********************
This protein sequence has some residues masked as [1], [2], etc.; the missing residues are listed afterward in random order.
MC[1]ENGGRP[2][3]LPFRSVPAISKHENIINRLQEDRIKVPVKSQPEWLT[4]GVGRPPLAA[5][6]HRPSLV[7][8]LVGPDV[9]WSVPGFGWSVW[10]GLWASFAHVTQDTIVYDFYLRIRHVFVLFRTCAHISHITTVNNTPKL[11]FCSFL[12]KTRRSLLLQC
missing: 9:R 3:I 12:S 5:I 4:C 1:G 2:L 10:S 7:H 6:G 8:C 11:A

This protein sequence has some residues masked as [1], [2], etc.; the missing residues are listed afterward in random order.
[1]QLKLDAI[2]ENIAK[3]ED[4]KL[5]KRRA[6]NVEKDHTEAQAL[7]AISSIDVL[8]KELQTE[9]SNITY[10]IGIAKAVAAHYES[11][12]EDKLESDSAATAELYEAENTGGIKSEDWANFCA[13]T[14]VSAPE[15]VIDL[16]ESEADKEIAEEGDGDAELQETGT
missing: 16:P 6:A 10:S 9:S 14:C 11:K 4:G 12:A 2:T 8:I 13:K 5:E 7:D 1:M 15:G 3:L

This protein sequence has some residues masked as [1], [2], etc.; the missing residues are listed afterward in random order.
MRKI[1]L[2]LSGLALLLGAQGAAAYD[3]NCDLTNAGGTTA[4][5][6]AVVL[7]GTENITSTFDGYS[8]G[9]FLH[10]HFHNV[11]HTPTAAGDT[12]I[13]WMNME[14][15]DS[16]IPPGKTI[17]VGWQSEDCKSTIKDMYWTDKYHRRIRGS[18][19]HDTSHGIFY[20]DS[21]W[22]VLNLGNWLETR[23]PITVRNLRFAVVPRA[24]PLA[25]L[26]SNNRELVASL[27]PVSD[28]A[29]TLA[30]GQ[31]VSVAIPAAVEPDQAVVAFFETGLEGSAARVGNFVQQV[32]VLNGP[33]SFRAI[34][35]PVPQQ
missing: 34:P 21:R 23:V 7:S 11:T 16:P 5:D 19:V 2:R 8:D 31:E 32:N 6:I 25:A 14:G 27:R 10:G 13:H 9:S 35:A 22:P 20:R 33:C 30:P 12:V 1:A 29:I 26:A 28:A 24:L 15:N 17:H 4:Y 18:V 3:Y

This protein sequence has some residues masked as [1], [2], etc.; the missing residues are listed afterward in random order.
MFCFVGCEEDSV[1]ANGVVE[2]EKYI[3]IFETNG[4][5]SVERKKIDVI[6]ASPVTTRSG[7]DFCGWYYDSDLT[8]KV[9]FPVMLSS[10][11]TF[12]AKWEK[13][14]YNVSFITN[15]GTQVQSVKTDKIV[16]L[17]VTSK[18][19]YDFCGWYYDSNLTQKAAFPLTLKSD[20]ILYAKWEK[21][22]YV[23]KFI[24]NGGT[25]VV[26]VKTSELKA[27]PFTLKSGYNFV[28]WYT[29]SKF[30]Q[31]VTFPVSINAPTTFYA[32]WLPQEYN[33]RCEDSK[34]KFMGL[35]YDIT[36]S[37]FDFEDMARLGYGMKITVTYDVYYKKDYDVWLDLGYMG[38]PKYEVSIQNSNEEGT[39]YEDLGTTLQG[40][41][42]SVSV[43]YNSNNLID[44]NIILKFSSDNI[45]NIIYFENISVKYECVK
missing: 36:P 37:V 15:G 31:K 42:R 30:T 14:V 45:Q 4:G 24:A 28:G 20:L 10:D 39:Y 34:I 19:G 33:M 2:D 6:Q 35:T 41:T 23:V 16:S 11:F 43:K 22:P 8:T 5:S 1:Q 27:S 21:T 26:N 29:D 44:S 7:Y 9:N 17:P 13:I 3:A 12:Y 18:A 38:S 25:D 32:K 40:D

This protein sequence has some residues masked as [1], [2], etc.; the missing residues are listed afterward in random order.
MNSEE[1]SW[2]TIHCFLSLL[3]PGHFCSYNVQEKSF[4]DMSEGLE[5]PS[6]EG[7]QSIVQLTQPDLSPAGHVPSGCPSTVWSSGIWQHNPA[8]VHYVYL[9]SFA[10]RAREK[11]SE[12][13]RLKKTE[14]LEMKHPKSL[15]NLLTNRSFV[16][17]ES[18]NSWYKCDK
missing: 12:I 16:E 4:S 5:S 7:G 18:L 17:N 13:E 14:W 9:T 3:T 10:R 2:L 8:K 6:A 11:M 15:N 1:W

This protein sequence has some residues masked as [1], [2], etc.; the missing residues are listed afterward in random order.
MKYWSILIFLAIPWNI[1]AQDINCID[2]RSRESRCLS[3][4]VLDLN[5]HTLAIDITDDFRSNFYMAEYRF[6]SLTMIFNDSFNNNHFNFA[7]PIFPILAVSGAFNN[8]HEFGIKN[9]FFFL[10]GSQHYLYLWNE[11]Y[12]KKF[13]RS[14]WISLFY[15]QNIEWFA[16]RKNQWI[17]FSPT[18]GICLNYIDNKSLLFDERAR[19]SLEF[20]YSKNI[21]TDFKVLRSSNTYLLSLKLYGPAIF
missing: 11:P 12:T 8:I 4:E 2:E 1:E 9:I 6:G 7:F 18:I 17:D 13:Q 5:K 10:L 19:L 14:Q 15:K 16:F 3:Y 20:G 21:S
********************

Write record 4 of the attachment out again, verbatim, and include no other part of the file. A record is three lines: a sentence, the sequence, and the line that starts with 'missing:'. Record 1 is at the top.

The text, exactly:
This protein sequence has some residues masked as [1], [2], etc.; the missing residues are listed afterward in random order.
MFCFVGCEEDSV[1]ANGVVE[2]EKYI[3]IFETNG[4][5]SVERKKIDVI[6]ASPVTTRSG[7]DFCGWYYDSDLT[8]KV[9]FPVMLSS[10][11]TF[12]AKWEK[13][14]YNVSFITN[15]GTQVQSVKTDKIV[16]L[17]VTSK[18][19]YDFCGWYYDSNLTQKAAFPLTLKSD[20]ILYAKWEK[21][22]YV[23]KFI[24]NGGT[25]VV[26]VKTSELKA[27]PFTLKSGYNFV[28]WYT[29]SKF[30]Q[31]VTFPVSINAPTTFYA[32]WLPQEYN[33]RCEDSK[34]KFMGL[35]YDIT[36]S[37]FDFEDMARLGYGMKITVTYDVYYKKDYDVWLDLGYMG[38]PKYEVSIQNSNEEGT[39]YEDLGTTLQG[40][41][42]SVSV[43]YNSNNLID[44]NIILKFSSDNI[45]NIIYFENISVKYECVK
missing: 36:P 37:V 15:G 31:K 42:R 30:T 14:V 45:Q 4:G 24:A 28:G 20:L 10:D 39:Y 34:I 19:G 33:M 2:D 6:Q 35:T 41:T 23:V 16:S 11:F 43:K 22:P 8:T 5:S 1:Q 27:S 21:T 26:N 29:D 44:S 7:Y 9:N 17:P 13:I 3:A 12:Y 18:A 38:S 25:D 32:K 40:D